In company law there are well-developed principles covering a situation where a person contracting with a company is unaware of internal irregularities or the contents of that company’s constitution. These are known as the residual rules and have been developed by the common law. In line with this, s 19(4) of the 2008 Companies Act excludes the doctrine of constructive notice, except in very specific circumstances, and confirms and expands on the common law Turquand rule. The doctrine of constructive notice states that an outsider contracting with a company is deemed to know the contents of the company’s constitution except in certain circumstances. Sections 20(7) and (8) of the Act allow the Turquand rule to be applied by a company outsider in order to hold a company to a contract if that contract is not in fact binding on the company because of some internal irregularity that the outsider could not, and did not, know about. These provisions ensure that an innocent outsider is protected when contracting with a company.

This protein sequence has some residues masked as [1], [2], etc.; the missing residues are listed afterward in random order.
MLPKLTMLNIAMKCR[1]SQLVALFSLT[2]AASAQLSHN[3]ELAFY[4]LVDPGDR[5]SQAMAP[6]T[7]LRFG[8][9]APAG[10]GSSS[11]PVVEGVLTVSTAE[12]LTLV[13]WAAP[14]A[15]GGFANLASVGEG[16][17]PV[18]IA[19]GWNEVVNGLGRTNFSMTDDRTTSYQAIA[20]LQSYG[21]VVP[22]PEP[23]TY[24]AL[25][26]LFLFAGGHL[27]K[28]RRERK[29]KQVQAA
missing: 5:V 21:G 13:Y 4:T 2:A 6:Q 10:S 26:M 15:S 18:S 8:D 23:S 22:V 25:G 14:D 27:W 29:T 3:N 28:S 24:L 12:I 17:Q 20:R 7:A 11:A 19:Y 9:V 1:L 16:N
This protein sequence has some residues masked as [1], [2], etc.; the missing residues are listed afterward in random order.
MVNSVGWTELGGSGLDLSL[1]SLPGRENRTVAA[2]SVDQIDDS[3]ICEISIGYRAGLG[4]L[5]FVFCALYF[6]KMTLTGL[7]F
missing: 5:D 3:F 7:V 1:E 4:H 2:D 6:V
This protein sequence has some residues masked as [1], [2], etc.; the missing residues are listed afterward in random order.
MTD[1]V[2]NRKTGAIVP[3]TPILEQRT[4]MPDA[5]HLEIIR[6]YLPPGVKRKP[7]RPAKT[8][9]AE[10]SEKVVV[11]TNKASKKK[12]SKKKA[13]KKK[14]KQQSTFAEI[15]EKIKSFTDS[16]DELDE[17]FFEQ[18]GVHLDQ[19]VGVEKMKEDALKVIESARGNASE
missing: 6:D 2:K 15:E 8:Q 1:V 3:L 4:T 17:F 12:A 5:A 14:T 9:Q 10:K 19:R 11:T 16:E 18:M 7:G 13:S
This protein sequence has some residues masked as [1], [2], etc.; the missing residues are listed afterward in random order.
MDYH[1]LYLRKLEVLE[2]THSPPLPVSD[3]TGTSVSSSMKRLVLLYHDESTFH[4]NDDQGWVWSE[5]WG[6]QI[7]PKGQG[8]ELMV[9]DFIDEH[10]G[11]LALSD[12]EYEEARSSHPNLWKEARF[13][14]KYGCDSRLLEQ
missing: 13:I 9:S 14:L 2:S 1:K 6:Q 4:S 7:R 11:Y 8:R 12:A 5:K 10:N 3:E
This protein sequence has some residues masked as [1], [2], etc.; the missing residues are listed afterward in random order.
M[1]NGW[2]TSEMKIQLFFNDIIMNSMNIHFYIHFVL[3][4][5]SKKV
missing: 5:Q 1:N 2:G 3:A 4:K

In the Parker case (at para 32) the court warned that outsiders must be careful when dealing with trusts. Because trust deeds are often couched in obscure language and are difficult to access, the primary responsibility for compliance with internal formalities and ensuring that contracts are concluded within the authority conferred by the trust deed, lies with the trustees. The courts and the master also have a role to play in ensuring that the trust form is not abused and that trusts are run in accordance with principles of ‘business efficacy, sound commercial accountability and the reasonable expectations of outsiders that deal with them’ (at para 37).